Book: ‘fic: Why Fanfiction is Taking Over the World’
Posted by VersusTheFans
Literary professor and fanfiction aficionado, Anne Jamison has taken on the wide world of fanfiction in her comprehensive volume, fic: Why Fanfiction is Taking Over the World. Covering topics such as its history, publishing and the current (2013) scope of fanficition, this collection is fairly accessible and easy to read–largely absent of pretentious academic jargon. In other words, at the end, fanfiction still sounds like community-based pleasurable reading and writing activity it is, thanks to Jamison’s obvious appreciation for and participation in fan culture.
The largest strength of this volume, aside from the positive and intelligent light Jamison sheds on the fanficition community, is the inclusion of essays from fanfic writers themselves across multiple fandoms. This includes Big Name Fans and Authors and others from Harry Potter, Twilight, Sherlock, Supernatural, Star Trek, Buffy the Vampire Slayer and more. The voices of women–the large majority of fanficition writers–are well represented and respected. These are people in the fandom trenches telling it like it is.
Disappointingly, there is no discussion about fanficition by and for queer women. There is plenty of discussion about slash (shipping of two male characters), largely written by and for women fans, but nary a mention about queer women. In such a large collection of essays, it would have been thoughtful, helpful and inclusive to include some discussion about the shipping of women characters. Femslash, if you will.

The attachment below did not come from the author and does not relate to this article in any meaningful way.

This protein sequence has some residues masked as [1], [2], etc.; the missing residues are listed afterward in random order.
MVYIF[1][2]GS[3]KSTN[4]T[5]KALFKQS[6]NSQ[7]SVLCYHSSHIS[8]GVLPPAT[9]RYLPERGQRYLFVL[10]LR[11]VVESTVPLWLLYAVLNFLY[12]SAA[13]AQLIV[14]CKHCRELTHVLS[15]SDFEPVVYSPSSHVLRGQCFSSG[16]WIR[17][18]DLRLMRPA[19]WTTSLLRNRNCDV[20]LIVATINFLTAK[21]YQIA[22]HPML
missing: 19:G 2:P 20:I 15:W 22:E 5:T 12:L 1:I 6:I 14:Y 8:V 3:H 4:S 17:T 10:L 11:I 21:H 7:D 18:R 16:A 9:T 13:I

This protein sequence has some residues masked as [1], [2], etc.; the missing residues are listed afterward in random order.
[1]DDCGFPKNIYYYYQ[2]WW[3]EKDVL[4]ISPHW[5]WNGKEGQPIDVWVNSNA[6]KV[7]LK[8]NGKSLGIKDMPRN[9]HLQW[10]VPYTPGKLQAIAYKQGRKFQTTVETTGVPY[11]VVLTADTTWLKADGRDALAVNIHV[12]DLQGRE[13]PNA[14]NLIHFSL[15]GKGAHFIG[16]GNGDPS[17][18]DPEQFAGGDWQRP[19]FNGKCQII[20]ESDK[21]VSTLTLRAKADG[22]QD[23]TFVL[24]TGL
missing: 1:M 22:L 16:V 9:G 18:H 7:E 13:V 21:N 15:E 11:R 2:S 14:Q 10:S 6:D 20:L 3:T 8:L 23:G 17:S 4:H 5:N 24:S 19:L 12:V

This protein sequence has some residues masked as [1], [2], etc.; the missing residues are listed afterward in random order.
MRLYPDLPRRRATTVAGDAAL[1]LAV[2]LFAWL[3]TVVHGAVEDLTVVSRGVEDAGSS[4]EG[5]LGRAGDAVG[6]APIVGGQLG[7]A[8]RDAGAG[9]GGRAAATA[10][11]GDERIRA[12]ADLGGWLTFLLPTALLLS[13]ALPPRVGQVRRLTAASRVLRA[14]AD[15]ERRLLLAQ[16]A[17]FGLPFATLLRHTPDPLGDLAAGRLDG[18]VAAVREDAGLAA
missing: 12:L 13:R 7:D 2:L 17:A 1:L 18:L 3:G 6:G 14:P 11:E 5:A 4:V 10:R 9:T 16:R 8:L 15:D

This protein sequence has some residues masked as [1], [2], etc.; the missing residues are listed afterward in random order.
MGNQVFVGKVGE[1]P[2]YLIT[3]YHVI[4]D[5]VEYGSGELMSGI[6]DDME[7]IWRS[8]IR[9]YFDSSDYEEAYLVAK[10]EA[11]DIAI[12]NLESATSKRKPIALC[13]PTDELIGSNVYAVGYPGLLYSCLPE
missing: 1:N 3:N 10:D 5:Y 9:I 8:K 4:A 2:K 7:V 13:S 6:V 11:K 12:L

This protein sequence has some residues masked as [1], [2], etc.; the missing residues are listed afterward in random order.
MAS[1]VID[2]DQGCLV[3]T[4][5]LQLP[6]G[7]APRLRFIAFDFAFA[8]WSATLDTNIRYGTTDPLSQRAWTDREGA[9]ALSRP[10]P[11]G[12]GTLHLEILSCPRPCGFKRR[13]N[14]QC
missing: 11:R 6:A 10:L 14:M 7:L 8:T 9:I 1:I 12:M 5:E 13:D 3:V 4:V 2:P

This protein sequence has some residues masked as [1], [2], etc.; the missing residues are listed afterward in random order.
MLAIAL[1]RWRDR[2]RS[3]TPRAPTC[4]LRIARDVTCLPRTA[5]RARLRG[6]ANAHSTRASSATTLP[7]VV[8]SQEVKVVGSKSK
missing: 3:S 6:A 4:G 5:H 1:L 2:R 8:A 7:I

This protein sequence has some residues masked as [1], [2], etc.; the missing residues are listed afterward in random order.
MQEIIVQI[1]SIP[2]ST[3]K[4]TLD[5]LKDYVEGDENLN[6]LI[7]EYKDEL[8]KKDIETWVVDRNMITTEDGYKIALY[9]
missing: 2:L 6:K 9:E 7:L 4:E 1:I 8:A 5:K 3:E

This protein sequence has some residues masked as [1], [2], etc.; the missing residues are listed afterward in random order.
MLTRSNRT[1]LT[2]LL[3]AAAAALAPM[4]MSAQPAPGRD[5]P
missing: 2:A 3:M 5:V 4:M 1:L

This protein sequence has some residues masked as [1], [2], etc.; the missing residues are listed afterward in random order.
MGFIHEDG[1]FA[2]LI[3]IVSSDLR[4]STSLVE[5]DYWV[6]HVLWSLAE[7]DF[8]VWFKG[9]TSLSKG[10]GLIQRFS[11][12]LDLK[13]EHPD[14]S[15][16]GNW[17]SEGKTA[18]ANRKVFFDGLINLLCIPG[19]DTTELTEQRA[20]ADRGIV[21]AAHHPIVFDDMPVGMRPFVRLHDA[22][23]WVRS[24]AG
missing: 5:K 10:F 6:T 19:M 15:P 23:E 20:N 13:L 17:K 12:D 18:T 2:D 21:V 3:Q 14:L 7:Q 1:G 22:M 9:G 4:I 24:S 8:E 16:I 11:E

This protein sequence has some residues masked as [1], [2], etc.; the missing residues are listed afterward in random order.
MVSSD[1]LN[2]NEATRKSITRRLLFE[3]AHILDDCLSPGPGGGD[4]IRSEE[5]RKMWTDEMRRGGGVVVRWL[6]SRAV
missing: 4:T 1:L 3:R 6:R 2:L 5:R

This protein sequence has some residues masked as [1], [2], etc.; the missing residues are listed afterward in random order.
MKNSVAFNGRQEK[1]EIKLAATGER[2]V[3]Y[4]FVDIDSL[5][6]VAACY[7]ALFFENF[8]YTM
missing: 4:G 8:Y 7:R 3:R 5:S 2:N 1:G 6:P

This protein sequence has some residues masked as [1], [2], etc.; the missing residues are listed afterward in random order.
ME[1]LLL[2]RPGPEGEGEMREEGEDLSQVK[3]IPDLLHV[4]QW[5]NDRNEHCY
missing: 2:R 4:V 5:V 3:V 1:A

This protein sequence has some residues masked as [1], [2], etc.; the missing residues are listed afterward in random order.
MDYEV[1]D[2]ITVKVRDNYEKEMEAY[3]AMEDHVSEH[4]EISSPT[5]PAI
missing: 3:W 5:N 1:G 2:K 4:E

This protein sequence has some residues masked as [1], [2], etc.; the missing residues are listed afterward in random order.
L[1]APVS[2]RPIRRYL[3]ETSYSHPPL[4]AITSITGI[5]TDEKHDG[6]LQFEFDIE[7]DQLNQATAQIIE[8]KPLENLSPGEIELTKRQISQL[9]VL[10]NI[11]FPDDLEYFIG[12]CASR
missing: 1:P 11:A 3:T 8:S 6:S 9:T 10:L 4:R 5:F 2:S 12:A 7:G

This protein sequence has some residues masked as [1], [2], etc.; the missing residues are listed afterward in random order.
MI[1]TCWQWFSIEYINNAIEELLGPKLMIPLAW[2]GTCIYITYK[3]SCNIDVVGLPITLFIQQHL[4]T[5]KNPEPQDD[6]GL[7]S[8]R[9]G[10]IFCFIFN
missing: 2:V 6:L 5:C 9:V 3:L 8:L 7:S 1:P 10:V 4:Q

In the very last section of the book about conceptual writing (which can really be skipped), and the very last entry, Amber Benson’s (Tara on Buffy the Vampire Slayer, as well as a writer and director) makes an appearance via essay. Even here, despite Benson’s past portrayal of a very visible lesbian TV character, there is hardly any mention of queer women, though Benson does remark she helped write some Willow/Tara interactions for an official Buffy comic book series.
The omission and erasure of queer women in fandom while (male)slash is well represented sadly mirrors what often happens in fandom and in culture at large–the erasure of queer women characters and fans. In addition, a single essay about fans and characters of color also hardly seems enough, a point Jamison acknowledges in the preface to the essay.
Overall, the history of fanfiction and reading about different fandoms creates a larger sense of understanding about adjacent fan communities–ones we may never set foot in–yet are part of the larger fandom culture. The volume is well-written and researched, and the inclusion of fan writers across a wide spectrum of fan bases and opinions presents a fairly comprehensive picture for any member of fandom with academic curiosity about all that glorious fanficition.
Editor’s Correction: An overlooked essay in fic:Why Fanficition is Taking Over the World dedicates expert space shared between femslash and hetero fanfiction in the X-Files fandom. While more discussion on queer women and femslash/canon queer women would be lovely, the initial review was incorrect in asserting it was not addressed at all in the volume.